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Industrialisation and identity in Shropshire: the Brookes of Madeley, 1544-1646

Belford, Paul (2015) Industrialisation and identity in Shropshire: the Brookes of Madeley, 1544-1646. PhD thesis, University of York.

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Abstract

The nature and extent of industrialisation in the Ironbridge Gorge during the sixteenth and seventeenth centuries is investigated. Three generations of the Brooke family made changes to the landscape, buildings, and industrial infrastructure of the Manor of Madeley in the period between the dissolution of the monasteries and the English Civil War. The Brookes developed coal mining, ironworking and steelmaking on their estate, and further afield; they introduced innovative technology and eventually operated one of the largest ironmaking concerns in the country. The wealth they created enabled the development of their country house and associated designed landscapes. The Brooke family were Catholics, and at times actively resistant to the Protestant hegemony. This thesis examines the role that their Catholicism played in informing the actions that they undertook, and the extent to which it was part of their social and cultural identity. The material evidence of the landscape and buildings, the archaeology of the industrial installations, and the documentary evidence for their social, political and religious networks are examined. The ways in which the three generations negotiated the complexities of a rapidly-changing society suggests that identities were nuanced and shifting: variously and simultaneously the Brookes were gentry, industrialists, Catholics, courtiers and political actors. Some aspects of these identities are reflected in the archaeological record, but many are not; an interdisciplinary approach is therefore adopted to enable some of the more intangible aspects of the Brookes’ identity to be revealed.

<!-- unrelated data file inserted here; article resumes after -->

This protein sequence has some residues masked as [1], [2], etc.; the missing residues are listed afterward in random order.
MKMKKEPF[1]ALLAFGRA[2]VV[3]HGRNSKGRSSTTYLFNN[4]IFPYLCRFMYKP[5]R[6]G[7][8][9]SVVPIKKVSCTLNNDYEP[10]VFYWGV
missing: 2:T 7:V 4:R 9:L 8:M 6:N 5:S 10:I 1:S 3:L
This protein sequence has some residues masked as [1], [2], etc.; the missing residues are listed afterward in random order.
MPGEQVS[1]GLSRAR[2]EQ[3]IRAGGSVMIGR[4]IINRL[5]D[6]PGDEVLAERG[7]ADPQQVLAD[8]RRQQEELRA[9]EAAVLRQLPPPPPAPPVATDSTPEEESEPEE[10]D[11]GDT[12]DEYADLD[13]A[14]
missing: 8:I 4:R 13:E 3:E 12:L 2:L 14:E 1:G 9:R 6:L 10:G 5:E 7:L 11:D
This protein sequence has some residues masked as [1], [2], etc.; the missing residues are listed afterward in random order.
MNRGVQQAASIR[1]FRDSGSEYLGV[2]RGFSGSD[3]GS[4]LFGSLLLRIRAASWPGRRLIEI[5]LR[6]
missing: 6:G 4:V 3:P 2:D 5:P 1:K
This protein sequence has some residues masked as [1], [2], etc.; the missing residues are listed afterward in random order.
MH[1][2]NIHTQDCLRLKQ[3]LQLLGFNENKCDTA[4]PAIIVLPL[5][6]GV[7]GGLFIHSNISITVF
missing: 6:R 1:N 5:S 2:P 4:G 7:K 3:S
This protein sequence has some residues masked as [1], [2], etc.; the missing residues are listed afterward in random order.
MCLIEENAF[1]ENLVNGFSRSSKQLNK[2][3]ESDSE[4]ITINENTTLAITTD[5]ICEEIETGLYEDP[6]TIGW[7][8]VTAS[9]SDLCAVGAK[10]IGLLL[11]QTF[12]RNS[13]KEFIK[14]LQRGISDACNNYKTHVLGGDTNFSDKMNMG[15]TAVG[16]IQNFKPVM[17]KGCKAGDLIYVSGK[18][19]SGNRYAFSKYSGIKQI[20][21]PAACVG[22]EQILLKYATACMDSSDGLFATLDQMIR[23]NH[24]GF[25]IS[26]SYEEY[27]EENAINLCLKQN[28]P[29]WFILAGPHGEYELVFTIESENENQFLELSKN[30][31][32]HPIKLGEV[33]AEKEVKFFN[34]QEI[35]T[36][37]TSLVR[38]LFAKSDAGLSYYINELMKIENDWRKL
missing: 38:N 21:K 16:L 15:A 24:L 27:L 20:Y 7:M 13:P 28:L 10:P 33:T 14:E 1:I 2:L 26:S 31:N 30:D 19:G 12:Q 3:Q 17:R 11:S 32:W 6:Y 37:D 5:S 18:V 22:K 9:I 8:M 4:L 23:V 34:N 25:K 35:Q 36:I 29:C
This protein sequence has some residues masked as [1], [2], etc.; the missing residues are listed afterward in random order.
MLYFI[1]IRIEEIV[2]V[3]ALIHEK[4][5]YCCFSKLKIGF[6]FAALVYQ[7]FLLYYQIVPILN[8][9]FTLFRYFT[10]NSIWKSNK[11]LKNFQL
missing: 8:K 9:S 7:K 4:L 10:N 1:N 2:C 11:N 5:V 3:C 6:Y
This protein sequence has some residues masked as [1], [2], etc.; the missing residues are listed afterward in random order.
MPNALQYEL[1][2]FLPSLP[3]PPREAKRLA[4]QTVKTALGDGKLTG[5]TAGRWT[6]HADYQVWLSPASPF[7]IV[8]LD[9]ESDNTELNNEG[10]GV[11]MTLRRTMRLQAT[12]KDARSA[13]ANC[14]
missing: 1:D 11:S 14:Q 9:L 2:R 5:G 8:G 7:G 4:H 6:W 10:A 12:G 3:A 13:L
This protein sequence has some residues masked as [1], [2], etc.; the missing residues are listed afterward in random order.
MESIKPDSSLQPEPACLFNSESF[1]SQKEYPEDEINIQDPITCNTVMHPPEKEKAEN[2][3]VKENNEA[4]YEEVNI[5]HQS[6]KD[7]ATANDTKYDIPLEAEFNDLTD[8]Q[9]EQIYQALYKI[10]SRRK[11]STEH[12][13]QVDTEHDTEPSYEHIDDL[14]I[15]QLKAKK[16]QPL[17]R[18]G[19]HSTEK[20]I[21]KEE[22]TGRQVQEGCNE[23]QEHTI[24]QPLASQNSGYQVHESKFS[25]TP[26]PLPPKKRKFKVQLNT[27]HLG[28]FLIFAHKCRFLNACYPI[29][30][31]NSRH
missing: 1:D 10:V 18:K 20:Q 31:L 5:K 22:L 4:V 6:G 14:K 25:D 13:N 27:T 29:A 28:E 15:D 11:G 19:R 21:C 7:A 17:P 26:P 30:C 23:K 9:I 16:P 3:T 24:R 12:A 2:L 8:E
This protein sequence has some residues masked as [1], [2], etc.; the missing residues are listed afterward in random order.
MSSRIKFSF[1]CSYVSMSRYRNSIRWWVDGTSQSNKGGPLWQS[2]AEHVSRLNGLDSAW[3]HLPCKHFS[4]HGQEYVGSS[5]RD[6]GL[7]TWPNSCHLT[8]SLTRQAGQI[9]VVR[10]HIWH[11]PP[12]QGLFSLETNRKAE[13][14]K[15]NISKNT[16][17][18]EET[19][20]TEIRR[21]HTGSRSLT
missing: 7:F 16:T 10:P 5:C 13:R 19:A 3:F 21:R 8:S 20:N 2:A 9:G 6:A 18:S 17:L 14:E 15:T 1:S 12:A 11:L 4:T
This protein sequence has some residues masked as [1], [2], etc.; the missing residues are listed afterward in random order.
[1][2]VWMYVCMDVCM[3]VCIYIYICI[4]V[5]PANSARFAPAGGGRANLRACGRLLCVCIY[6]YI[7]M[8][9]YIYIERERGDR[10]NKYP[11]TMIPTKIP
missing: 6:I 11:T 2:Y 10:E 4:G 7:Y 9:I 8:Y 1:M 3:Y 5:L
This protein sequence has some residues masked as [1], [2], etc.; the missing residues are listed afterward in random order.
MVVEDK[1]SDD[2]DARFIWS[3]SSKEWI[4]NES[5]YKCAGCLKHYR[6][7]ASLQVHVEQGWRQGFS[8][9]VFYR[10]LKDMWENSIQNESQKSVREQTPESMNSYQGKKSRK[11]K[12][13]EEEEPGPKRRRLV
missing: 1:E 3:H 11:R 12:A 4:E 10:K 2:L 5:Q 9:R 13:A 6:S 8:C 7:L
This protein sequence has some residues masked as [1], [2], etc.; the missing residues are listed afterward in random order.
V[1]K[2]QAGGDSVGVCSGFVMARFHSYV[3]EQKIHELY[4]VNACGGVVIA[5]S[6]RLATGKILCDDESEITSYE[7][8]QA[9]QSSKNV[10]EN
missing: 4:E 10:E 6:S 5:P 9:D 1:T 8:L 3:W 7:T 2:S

Item Type: Thesis (PhD)
Academic Units: The University of York > Archaeology (York)
Identification Number/EthosID: uk.bl.ethos.680626
Depositing User: Mr Paul Belford
Date Deposited: 29 Feb 2016 11:59
Last Modified: 24 Jul 2018 15:21
URI: http://etheses.whiterose.ac.uk/id/eprint/12011

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